So why is it important to include ‘Islands of Intimacy’ throughout the rhythms and routines of the day?

    Goldschmied speaks of finding spaces in the day for natural relationships between adults and children to flourish. These are key times for the intimacy of shared encounters, spontaneous shared humour, time for listening and comforting, key groups for living and loving together.

    During my time with those incredible children and staff, I learned about making the most of every available opportunity during the rhythms and routines of the day, not just during the key group time. I learned how other times could also provide such positive impactful moments to impart learning. These wonderful islands and moments of intimacy could occur when staff were bottle feeding the babies within their family grouping or when they were rocking and repeating rhymes such as “This little piggy” on the children's toes or when engaging in “Round and round the garden” on hands. This was intended to calm, soothe and teach the children when they had been a bit fractious.

    The staff I observed were always finding time, no matter what, in the rhythms and routines of the day, to support children's personal and social development and learning. They were able to find ways to intuitively bolster the children's self-awareness and self-esteem by affirming them with professional love and moments of intimacy and support, in a sensitive, fun and achievable way.  Any little achievements made were celebrated and praise given for effort. Children were actively encouraged to try something new and staff revelled in the children's successes, no matter how big or small.


    Adult with Early Years


    During my time in the setting, I observed children being nourished both emotionally and physically during those impactful moments. For example:

    • when lots of professional affection was paid to children with shattered self-esteem, you could visibly see them come alive and grow in stature
    • staff spending quality time interacting with children, engaging them in the things they really enjoyed. For example, how the children become so animated when they were hearing their favourite story again, with the practitioner changing their voice to match the characters in the book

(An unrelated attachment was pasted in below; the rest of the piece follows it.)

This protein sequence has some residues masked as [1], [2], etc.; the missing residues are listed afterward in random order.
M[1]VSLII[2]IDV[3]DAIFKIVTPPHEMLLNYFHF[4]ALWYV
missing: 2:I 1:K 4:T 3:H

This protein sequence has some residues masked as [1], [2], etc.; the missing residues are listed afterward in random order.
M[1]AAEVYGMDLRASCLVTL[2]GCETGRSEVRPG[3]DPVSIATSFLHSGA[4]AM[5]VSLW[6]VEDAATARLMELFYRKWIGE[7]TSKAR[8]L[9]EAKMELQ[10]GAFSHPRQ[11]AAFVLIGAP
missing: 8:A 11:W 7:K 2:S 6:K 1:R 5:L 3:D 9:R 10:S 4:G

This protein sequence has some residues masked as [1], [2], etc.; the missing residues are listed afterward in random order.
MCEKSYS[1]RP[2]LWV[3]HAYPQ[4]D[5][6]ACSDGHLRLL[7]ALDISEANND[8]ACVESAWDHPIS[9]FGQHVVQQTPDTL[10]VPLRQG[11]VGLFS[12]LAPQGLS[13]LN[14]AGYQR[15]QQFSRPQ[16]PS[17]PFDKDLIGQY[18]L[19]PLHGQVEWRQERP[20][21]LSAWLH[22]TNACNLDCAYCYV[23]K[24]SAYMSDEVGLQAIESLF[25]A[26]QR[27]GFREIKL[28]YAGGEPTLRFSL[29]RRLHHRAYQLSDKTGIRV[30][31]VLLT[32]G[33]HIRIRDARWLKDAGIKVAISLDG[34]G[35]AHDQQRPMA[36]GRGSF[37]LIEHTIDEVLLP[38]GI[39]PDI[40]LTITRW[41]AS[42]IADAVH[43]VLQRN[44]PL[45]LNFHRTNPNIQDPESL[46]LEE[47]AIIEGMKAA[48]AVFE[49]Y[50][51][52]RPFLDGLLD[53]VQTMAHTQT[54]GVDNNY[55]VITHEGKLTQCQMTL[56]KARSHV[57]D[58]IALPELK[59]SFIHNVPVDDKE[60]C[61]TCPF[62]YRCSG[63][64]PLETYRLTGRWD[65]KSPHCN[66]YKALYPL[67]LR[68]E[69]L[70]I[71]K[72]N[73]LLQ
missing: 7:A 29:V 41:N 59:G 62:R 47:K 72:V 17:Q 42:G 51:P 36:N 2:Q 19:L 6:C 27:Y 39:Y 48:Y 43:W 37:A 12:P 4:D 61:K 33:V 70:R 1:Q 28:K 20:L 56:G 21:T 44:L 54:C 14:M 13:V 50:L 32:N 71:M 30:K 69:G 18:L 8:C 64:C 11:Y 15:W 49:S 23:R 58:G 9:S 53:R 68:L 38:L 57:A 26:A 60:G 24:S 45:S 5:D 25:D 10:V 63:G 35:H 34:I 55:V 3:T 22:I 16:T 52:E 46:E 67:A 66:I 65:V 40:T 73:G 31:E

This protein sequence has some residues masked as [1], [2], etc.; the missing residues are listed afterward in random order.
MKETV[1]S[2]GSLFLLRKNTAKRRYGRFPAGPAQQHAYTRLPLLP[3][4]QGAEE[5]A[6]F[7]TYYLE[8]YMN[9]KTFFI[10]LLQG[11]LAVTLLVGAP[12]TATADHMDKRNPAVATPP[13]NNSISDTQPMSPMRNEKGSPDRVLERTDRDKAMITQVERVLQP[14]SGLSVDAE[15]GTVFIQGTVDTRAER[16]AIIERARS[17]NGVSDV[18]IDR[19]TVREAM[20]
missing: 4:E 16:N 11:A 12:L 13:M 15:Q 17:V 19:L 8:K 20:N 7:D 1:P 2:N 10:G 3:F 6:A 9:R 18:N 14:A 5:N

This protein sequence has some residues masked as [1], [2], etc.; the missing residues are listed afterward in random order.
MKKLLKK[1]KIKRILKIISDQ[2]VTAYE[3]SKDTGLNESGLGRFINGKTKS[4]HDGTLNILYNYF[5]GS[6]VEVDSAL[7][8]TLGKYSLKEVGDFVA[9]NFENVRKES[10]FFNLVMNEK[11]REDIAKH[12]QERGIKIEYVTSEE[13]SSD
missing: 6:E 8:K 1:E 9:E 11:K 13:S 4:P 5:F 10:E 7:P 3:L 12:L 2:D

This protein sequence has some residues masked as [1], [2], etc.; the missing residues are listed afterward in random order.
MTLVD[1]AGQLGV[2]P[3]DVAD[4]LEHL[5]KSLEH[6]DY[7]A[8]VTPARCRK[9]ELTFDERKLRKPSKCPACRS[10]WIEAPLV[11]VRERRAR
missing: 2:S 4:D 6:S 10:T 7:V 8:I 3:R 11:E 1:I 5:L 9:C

• children encouraged by staff to look at, recognise and admire other children's perseverance and achievements, perhaps in seeing something through or achieving for the first time, something they have been repeatedly trying to do
    • staff intervening at the appropriate times to aid and support perseverance, and not interfering and taking over
    • listening to not just what children say, but what their behaviours were communicating

    These moments of intimacy played such a fundamental role in supporting children to work through some of the challenges and difficulties they faced. I feel all children benefit from these moments when they experience suitable professional love.

    Tamsin Grimmer talks about how love fits with professional practice in her recent publication “Developing a loving Pedagogy in the Early Years.” She challenges the word ‘Love,’ which has often been a taboo in settings in the past. Tasmin talks about how we as practitioners can support children by holding them in mind, valuing them and promoting their best interests. Also by focusing on how relationship attachments and connections underpin:  

    ‘The fundamentals of professional love, the different ways children feel loved and how we can empower children through love’

    Top tips on how as practitioners we can build stronger bonds and attachment during intimate moments cast among the rhythms and routines of the day: